It takes at least 13 weeks from planting for fruiting to start. Capsicums can be picked from the green stage until fully coloured and they will get sweeter as they ripen. Cut from the plant with scissors or twist the stems until they break.

Cooking with capsicum

Crisp, yet fleshy and also sweet, capsicums have a wide variety of uses in your kitchen. Many of the world’s renowned cuisines have embraced the culinary possibilities that capsicums offer, including Italian, Spanish, Mexican and Chinese.

If you are buying capsicums you will find them available in a variety of colours, typically green, red, yellow and orange. Green capsicums are usually mature, but not fully ripe, versions of yellow or red capsicums, which is why they are a little less sweet. The lack of ripening also means that green capsicums contain less vitamin C than their more vibrant counterparts. Red capsicums contain three times as much vitamin C as green ones, but even green capsicums contain twice as much vitamin C by weight as the equivalent amount of a citrus fruit. Just to confuse the issue though, not all capsicum varieties start off green, and neither do green capsicums always mature into the other colours.

When choosing your capsicums, look for ones that have a tight, smooth skin with no wrinkled patches. Avoid capsicums that appear dull or have soft spots. In a paper bag they will store well in your fridge’s crisper section for up to a week. Since capsicums are grown in every state in Australia, your chances of finding locally grown product is high if you care to look for it. In Australia they are at their best and most plentiful from November to June.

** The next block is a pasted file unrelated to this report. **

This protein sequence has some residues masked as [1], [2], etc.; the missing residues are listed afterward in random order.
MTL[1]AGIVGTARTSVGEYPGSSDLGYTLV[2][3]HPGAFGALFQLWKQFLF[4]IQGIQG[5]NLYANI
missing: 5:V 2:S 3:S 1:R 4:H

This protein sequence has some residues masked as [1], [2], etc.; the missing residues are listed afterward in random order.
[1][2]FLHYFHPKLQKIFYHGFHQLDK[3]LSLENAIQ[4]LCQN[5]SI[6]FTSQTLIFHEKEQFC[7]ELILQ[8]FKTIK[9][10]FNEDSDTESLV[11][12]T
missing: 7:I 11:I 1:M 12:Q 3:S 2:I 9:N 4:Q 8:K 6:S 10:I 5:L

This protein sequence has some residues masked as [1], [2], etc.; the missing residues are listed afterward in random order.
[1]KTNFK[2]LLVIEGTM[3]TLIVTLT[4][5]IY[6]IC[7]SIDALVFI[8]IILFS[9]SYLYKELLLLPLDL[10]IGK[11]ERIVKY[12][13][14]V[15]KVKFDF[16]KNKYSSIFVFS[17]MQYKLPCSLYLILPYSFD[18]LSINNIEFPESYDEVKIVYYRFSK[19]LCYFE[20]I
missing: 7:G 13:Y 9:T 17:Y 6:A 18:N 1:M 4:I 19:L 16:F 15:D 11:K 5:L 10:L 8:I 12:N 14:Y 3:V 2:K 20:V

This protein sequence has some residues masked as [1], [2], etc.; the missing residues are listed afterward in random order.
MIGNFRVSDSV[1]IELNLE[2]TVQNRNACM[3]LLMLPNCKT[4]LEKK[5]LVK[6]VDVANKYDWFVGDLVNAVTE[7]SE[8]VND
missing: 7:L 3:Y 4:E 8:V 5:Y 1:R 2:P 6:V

You can eat the skin of capsicums, but if you have difficulty digesting the skin it is possible to peel them using a vegetable peeler. Alternatively, you can roast or chargrill the capsicums, after which the skin will just peel away.

To roast a capsicum, brush it lightly with oil and then place it in an oven at 220°C for 15 to 20 minutes, turning occasionally or waiting until the skin looks burnt and will peel away from the flesh. Cool the capsicum for 10 minutes in a paper bag or bowl covered with a towel. After 10 minutes cut away the stem, pull out the seeds and cut the flesh into the desired sizes.

Barbecuing capsicums is easy and a great option for vegetarians and vegans. Just put the whole capsicum on the hotplate, turning occasionally until the skin shows signs of charring. This will take about 10 minutes.

They are delightful to eat raw, but capsicums famously feature in stew-like dishes such as ratatouille and piperade. Equally, they do well in a Tunisian salad called mechouia or in the Turkish sauce muhammara. Capsicums are also delightful in a stir-fry, grilled, stuffed, baked or roasted. Get creative with your capsicum because the variety of uses for this nutritious, delicious and delightfully textured fruity vegetable are only limited by your imagination.

Indeed, for hundreds, and probably thousands, of years cooks have been getting creative with capsicum. If you want to get historical in your kitchen, here is a recipe for stuffed capsicum that dates back to 1896 from The Boston Cooking-School Cook Book by Fannie Merritt Farmer.

Stuffed Peppers




  • 6 green peppers
  • ¾ cup hot steamed rice
  • ½ cup cold cooked meat cut in small dice
  • ⅓ cup tomatoes stewed and strained
  • 1 tablespoon melted butter
  • Few drips onion juice
  • Salt and pepper
  1. Cut off pieces from stem ends of peppers. Remove seeds and partitions; parboil eight minutes.
  2. Fill with rice, meat, tomatoes, and butter, well mixed, and seasoned with onion juice, salt, and pepper.
  3. Place in a pan, add one and one-half cups water or stock, and bake forty-five minutes in a moderate oven.


Terry Robson

Terry Robson is the Editor-in-Chief of WellBeing and the Editor of EatWell.